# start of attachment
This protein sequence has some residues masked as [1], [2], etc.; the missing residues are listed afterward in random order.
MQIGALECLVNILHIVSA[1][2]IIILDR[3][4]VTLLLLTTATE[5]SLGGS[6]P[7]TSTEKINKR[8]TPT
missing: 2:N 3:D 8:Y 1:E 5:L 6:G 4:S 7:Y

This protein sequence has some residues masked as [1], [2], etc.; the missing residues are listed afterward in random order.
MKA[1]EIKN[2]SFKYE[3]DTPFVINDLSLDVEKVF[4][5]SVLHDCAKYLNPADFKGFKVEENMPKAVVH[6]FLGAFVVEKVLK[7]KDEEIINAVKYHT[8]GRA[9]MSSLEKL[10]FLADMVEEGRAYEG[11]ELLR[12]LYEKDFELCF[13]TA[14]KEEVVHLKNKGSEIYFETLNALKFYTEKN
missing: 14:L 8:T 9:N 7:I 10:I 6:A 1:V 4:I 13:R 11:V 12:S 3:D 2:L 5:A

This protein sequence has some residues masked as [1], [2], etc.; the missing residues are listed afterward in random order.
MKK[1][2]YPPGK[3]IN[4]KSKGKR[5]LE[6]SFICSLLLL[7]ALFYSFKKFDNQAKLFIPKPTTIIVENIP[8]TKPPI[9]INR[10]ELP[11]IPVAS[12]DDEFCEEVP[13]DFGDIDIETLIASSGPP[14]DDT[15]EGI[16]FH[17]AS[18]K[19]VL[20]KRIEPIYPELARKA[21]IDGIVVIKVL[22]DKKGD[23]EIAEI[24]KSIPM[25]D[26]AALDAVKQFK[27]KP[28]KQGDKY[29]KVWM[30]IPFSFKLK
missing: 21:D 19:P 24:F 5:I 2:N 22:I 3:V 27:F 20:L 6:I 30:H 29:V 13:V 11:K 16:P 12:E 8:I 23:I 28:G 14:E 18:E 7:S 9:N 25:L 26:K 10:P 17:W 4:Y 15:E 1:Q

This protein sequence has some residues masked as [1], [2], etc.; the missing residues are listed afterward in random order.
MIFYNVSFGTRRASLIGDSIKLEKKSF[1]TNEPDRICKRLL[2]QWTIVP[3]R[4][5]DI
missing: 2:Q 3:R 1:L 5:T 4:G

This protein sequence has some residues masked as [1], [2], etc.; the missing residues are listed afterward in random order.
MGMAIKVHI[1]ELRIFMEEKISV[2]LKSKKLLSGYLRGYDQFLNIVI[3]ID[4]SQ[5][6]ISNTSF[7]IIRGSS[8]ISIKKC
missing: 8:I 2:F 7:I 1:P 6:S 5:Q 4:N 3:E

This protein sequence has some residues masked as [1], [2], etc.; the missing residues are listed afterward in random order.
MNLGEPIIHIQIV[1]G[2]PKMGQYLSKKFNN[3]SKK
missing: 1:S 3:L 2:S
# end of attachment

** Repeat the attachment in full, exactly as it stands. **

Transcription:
This protein sequence has some residues masked as [1], [2], etc.; the missing residues are listed afterward in random order.
MQIGALECLVNILHIVSA[1][2]IIILDR[3][4]VTLLLLTTATE[5]SLGGS[6]P[7]TSTEKINKR[8]TPT
missing: 2:N 3:D 8:Y 1:E 5:L 6:G 4:S 7:Y

This protein sequence has some residues masked as [1], [2], etc.; the missing residues are listed afterward in random order.
MKA[1]EIKN[2]SFKYE[3]DTPFVINDLSLDVEKVF[4][5]SVLHDCAKYLNPADFKGFKVEENMPKAVVH[6]FLGAFVVEKVLK[7]KDEEIINAVKYHT[8]GRA[9]MSSLEKL[10]FLADMVEEGRAYEG[11]ELLR[12]LYEKDFELCF[13]TA[14]KEEVVHLKNKGSEIYFETLNALKFYTEKN
missing: 14:L 8:T 9:N 7:I 10:I 6:A 1:V 4:I 13:R 11:V 12:S 3:D 2:L 5:A

This protein sequence has some residues masked as [1], [2], etc.; the missing residues are listed afterward in random order.
MKK[1][2]YPPGK[3]IN[4]KSKGKR[5]LE[6]SFICSLLLL[7]ALFYSFKKFDNQAKLFIPKPTTIIVENIP[8]TKPPI[9]INR[10]ELP[11]IPVAS[12]DDEFCEEVP[13]DFGDIDIETLIASSGPP[14]DDT[15]EGI[16]FH[17]AS[18]K[19]VL[20]KRIEPIYPELARKA[21]IDGIVVIKVL[22]DKKGD[23]EIAEI[24]KSIPM[25]D[26]AALDAVKQFK[27]KP[28]KQGDKY[29]KVWM[30]IPFSFKLK
missing: 21:D 19:P 24:F 5:I 2:N 22:I 3:V 27:F 20:L 6:I 30:H 29:V 13:V 11:K 16:P 12:E 8:I 23:I 28:G 14:E 18:E 7:S 9:N 25:L 26:K 10:P 17:W 4:Y 15:E 1:Q

This protein sequence has some residues masked as [1], [2], etc.; the missing residues are listed afterward in random order.
MIFYNVSFGTRRASLIGDSIKLEKKSF[1]TNEPDRICKRLL[2]QWTIVP[3]R[4][5]DI
missing: 2:Q 3:R 1:L 5:T 4:G

This protein sequence has some residues masked as [1], [2], etc.; the missing residues are listed afterward in random order.
MGMAIKVHI[1]ELRIFMEEKISV[2]LKSKKLLSGYLRGYDQFLNIVI[3]ID[4]SQ[5][6]ISNTSF[7]IIRGSS[8]ISIKKC
missing: 8:I 2:F 7:I 1:P 6:S 5:Q 4:N 3:E

This protein sequence has some residues masked as [1], [2], etc.; the missing residues are listed afterward in random order.
MNLGEPIIHIQIV[1]G[2]PKMGQYLSKKFNN[3]SKK
missing: 1:S 3:L 2:S